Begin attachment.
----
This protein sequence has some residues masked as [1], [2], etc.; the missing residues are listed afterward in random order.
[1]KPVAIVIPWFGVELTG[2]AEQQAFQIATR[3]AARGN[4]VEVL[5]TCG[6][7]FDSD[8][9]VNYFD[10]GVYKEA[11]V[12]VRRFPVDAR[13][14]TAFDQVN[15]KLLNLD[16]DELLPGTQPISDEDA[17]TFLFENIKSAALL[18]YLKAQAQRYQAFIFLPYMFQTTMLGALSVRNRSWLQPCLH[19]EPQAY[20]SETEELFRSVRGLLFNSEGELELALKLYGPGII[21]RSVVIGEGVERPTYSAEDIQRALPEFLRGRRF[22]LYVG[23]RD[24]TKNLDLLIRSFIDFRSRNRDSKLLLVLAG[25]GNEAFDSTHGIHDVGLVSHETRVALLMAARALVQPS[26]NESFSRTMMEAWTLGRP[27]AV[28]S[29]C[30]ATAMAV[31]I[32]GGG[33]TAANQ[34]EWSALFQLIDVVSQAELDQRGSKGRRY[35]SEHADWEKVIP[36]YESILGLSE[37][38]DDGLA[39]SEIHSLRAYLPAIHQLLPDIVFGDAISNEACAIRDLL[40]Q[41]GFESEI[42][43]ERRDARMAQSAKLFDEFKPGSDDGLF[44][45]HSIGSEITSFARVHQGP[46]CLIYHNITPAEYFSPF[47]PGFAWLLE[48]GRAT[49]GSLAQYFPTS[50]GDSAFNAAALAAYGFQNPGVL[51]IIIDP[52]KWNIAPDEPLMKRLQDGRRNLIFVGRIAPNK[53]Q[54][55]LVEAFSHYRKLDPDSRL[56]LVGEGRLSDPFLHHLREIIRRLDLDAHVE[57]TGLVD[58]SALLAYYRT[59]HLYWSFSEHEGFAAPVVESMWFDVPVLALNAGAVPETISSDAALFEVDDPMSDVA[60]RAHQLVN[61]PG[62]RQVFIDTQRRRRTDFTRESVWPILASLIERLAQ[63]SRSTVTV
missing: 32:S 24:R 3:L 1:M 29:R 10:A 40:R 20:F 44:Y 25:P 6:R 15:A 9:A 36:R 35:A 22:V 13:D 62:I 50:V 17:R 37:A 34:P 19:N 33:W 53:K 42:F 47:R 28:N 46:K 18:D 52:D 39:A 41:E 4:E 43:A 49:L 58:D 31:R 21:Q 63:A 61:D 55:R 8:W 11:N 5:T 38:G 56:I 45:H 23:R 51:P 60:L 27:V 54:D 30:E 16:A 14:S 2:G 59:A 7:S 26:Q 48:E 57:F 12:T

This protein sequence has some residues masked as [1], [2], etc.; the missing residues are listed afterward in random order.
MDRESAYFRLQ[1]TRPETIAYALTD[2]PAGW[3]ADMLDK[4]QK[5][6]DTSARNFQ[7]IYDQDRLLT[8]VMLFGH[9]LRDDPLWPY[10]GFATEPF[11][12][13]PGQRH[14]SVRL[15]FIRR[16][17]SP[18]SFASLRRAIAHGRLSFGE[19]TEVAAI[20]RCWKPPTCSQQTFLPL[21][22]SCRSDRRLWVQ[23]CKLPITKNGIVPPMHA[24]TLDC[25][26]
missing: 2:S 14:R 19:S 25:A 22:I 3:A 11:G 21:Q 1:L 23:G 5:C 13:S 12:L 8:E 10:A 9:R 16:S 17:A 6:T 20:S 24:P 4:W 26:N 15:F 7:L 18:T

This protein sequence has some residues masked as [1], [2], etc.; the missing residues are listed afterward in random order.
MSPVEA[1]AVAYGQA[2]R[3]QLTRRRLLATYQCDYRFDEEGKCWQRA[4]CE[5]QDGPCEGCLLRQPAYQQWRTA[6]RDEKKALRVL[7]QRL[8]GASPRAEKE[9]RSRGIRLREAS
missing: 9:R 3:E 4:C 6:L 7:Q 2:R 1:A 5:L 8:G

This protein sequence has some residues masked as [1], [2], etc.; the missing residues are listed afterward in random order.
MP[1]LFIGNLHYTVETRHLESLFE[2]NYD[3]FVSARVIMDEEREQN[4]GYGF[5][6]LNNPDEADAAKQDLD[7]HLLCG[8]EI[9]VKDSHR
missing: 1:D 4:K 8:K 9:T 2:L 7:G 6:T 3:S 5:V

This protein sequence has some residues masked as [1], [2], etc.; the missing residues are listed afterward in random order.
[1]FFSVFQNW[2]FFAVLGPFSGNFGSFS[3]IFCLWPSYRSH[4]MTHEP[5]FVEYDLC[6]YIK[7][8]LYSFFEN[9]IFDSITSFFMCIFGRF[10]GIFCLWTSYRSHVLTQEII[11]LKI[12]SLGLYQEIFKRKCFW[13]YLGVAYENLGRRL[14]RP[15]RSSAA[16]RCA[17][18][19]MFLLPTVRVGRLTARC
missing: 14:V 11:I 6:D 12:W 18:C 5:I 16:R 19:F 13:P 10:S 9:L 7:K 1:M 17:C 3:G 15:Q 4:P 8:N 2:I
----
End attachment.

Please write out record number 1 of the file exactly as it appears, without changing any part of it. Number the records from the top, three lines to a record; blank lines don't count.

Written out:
This protein sequence has some residues masked as [1], [2], etc.; the missing residues are listed afterward in random order.
[1]KPVAIVIPWFGVELTG[2]AEQQAFQIATR[3]AARGN[4]VEVL[5]TCG[6][7]FDSD[8][9]VNYFD[10]GVYKEA[11]V[12]VRRFPVDAR[13][14]TAFDQVN[15]KLLNLD[16]DELLPGTQPISDEDA[17]TFLFENIKSAALL[18]YLKAQAQRYQAFIFLPYMFQTTMLGALSVRNRSWLQPCLH[19]EPQAY[20]SETEELFRSVRGLLFNSEGELELALKLYGPGII[21]RSVVIGEGVERPTYSAEDIQRALPEFLRGRRF[22]LYVG[23]RD[24]TKNLDLLIRSFIDFRSRNRDSKLLLVLAG[25]GNEAFDSTHGIHDVGLVSHETRVALLMAARALVQPS[26]NESFSRTMMEAWTLGRP[27]AV[28]S[29]C[30]ATAMAV[31]I[32]GGG[33]TAANQ[34]EWSALFQLIDVVSQAELDQRGSKGRRY[35]SEHADWEKVIP[36]YESILGLSE[37][38]DDGLA[39]SEIHSLRAYLPAIHQLLPDIVFGDAISNEACAIRDLL[40]Q[41]GFESEI[42][43]ERRDARMAQSAKLFDEFKPGSDDGLF[44][45]HSIGSEITSFARVHQGP[46]CLIYHNITPAEYFSPF[47]PGFAWLLE[48]GRAT[49]GSLAQYFPTS[50]GDSAFNAAALAAYGFQNPGVL[51]IIIDP[52]KWNIAPDEPLMKRLQDGRRNLIFVGRIAPNK[53]Q[54][55]LVEAFSHYRKLDPDSRL[56]LVGEGRLSDPFLHHLREIIRRLDLDAHVE[57]TGLVD[58]SALLAYYRT[59]HLYWSFSEHEGFAAPVVESMWFDVPVLALNAGAVPETISSDAALFEVDDPMSDVA[60]RAHQLVN[61]PG[62]RQVFIDTQRRRRTDFTRESVWPILASLIERLAQ[63]SRSTVTV
missing: 32:S 24:R 3:L 1:M 29:R 10:A 40:R 20:F 44:Y 25:P 6:R 15:A 9:A 36:R 35:A 22:V 13:D 62:I 50:V 17:R 37:A 34:P 19:N 33:W 53:K 42:F 47:R 28:N 46:K 18:D 52:D 39:A 41:E 4:E 43:A 49:L 58:D 31:R 21:Q 63:A 61:D 55:R 8:W 11:N 5:T 38:G 56:I 45:H 23:R 51:P 60:L 27:V 54:D 30:E 16:A 14:S 2:G 59:A 7:S 26:Q 48:E 57:F 12:T